Quilt exhibit and tour tells story of the Walker sisters

September 21, 2016Live at Five at 4These sisters never married and they never gave up their home. September 21, 2016

WEARS VALLEY - This year marks the 100th anniversary of the National Park Service. The Appalachian people who lived on the land that became Great Smoky Mountains National Park have a rich history, one you can learn about on a Cades Cove Heritage Tour.

The Walker Sisters Quilt Exhibit and Tour explores the history of the Walker sisters.

It starts with a visit to the Great Smoky Mountains Heritage Center. A display features quilts that are a physical link to the past. The quilts are on loan to weave the history of the never-married Walker sisters: Margaret, Polly, Martha, Hettie and Louisa.

"The Walker sisters made all their quilts and coverlets and they started from the sheep to the lye soap to washing the wool to spinning the wool to weaving it into cloth and then to quilting," said Robin Goddard.

Robin Goddard is a history interpreter with first-hand knowledge she shares with visitors at the Little Greenbrier Schoolhouse. She grew up in the mountains, lived history and knew the Walker sisters.

"I hope that this presentation not only on the Walker Sisters but about Little Greenbrier School, will encourage them to take their children and their grandchildren to historical buildings that have a story behind them and to teach what stewardship is all about," Goddard said.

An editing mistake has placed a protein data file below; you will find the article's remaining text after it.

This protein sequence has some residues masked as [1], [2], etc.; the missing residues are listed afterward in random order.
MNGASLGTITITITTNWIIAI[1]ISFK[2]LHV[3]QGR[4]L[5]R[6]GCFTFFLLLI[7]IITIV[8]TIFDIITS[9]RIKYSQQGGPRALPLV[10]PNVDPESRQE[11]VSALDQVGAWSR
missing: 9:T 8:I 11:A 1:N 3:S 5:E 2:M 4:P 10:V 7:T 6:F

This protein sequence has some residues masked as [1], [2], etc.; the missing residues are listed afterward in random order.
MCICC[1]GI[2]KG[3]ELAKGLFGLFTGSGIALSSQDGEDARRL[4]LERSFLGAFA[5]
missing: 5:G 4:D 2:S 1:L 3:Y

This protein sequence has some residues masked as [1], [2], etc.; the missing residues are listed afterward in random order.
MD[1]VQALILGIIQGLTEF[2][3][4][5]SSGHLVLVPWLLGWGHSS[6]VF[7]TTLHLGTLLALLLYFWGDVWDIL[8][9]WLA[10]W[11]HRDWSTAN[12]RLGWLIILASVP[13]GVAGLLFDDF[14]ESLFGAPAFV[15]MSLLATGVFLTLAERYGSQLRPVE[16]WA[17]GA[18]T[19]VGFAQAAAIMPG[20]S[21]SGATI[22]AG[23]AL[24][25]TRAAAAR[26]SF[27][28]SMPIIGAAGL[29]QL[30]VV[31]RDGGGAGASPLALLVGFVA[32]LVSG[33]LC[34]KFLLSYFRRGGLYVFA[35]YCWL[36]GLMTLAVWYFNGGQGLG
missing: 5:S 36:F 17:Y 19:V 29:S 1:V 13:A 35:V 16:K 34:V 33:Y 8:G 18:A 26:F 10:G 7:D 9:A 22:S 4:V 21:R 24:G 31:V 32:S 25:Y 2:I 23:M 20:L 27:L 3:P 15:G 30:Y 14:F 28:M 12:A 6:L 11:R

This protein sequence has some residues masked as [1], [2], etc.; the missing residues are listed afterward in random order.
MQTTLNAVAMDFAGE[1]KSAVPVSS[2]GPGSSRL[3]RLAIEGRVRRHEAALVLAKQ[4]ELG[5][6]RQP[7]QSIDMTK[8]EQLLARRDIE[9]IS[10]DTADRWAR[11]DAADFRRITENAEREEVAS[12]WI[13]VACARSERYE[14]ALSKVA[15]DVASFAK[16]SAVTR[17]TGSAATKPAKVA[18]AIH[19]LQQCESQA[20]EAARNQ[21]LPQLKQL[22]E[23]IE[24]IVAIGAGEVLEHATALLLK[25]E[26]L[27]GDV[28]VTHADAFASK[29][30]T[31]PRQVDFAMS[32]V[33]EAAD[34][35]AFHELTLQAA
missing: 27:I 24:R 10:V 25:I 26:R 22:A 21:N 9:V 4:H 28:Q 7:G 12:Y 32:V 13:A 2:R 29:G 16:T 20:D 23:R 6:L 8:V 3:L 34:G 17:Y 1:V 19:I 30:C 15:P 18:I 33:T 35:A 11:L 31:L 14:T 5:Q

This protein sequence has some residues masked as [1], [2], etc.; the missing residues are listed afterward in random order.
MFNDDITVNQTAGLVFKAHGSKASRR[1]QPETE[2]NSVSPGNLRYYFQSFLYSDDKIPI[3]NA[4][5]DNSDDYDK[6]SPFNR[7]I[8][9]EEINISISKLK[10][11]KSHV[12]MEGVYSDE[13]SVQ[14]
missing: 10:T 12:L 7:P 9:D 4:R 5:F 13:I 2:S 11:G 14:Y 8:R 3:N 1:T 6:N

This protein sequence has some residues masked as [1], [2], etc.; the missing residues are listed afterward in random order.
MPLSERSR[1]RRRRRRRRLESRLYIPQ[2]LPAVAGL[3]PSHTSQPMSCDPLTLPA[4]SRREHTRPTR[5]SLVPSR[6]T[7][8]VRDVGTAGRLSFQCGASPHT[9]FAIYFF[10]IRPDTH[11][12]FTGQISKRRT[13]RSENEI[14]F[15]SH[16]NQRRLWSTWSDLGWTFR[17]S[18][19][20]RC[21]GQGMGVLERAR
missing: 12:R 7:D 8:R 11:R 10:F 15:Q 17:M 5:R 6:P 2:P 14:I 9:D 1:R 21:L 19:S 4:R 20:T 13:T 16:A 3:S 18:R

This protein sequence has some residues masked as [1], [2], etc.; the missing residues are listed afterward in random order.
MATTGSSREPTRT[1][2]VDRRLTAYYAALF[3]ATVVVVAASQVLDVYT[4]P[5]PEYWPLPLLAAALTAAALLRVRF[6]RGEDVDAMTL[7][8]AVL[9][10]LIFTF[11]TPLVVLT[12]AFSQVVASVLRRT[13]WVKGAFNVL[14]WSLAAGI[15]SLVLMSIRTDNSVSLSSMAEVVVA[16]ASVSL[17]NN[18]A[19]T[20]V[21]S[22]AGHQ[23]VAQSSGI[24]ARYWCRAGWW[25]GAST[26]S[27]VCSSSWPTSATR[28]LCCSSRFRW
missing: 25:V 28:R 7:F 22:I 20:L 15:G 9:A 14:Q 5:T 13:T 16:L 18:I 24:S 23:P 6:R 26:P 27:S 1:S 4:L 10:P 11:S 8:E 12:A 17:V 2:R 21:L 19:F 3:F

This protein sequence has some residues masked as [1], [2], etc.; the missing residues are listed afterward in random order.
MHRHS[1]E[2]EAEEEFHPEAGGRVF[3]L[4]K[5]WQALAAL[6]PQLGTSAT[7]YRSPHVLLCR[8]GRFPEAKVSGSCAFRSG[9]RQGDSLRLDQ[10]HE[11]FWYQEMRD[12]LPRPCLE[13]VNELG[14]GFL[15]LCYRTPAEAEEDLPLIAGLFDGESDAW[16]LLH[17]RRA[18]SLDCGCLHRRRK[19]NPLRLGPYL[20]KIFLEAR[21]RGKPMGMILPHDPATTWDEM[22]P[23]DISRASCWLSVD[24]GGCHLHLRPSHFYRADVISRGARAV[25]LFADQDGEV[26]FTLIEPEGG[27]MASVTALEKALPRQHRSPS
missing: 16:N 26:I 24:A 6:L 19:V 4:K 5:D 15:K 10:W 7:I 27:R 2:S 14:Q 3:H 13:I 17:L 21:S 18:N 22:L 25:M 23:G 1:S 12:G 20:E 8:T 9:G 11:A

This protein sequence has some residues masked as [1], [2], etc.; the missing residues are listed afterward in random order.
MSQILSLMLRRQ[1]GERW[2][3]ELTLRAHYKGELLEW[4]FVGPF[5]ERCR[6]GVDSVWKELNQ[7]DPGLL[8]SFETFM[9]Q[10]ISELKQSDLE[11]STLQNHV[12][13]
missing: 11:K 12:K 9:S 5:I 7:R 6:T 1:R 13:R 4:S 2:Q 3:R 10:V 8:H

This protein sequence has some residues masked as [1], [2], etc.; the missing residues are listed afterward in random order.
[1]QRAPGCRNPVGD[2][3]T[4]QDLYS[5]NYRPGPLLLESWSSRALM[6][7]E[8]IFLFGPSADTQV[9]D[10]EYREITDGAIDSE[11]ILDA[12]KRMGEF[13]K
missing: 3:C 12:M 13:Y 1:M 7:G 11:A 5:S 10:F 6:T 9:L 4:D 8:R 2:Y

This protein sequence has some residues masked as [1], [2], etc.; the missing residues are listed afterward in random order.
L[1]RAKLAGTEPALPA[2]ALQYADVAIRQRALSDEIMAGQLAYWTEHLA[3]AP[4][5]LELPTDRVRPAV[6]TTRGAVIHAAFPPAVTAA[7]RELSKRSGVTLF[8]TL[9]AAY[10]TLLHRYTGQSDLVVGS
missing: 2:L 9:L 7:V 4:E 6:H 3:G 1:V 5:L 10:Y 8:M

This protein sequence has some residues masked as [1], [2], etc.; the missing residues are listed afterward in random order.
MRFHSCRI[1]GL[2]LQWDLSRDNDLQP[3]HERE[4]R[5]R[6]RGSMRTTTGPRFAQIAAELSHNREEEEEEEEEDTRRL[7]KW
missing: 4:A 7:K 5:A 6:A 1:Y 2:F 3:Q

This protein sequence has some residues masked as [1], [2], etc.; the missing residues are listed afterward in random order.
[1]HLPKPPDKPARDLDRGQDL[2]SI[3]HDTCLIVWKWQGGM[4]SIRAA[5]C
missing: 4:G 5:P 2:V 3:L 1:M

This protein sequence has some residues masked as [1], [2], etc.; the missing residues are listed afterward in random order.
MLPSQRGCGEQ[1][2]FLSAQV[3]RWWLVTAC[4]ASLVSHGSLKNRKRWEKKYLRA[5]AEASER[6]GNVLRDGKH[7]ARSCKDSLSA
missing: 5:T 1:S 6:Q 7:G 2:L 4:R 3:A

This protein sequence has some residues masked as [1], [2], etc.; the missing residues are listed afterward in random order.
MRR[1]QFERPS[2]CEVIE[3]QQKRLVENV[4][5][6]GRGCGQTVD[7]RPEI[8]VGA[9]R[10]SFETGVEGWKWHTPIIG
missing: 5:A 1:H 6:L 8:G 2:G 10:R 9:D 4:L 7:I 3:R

She is a steward of their stories, stories the tourists were eager to hear. For about an hour, she shared stories and answers questions. Not only about the sisters but also the Little Greenbrier Schoolhouse. How did they live? Why did they shun outhouses? So many mountain people sold their land for the park, so why did the Walker Sisters stay?

"They were connected to the land. Where were they going to go? This was their home and this is where they chose to stay," Goddard said.

When the national park was established, the Walker sisters were granted a lifetime lease on their land.

"It meant they could live in the park until the last sister died," Goddard said.

The sisters are long gone but Goddard preserves their culture with stories.

"We can't take of it and we can't preserve it if we don't know the history behind it," she said. 

The quilts are on display at the Heritage Center through Nov. 8 for anyone to see.

To reserve a place on a tour call the Great Smoky Mountains Heritage Center at 865-448-0044.

(© 2016 WBIR)


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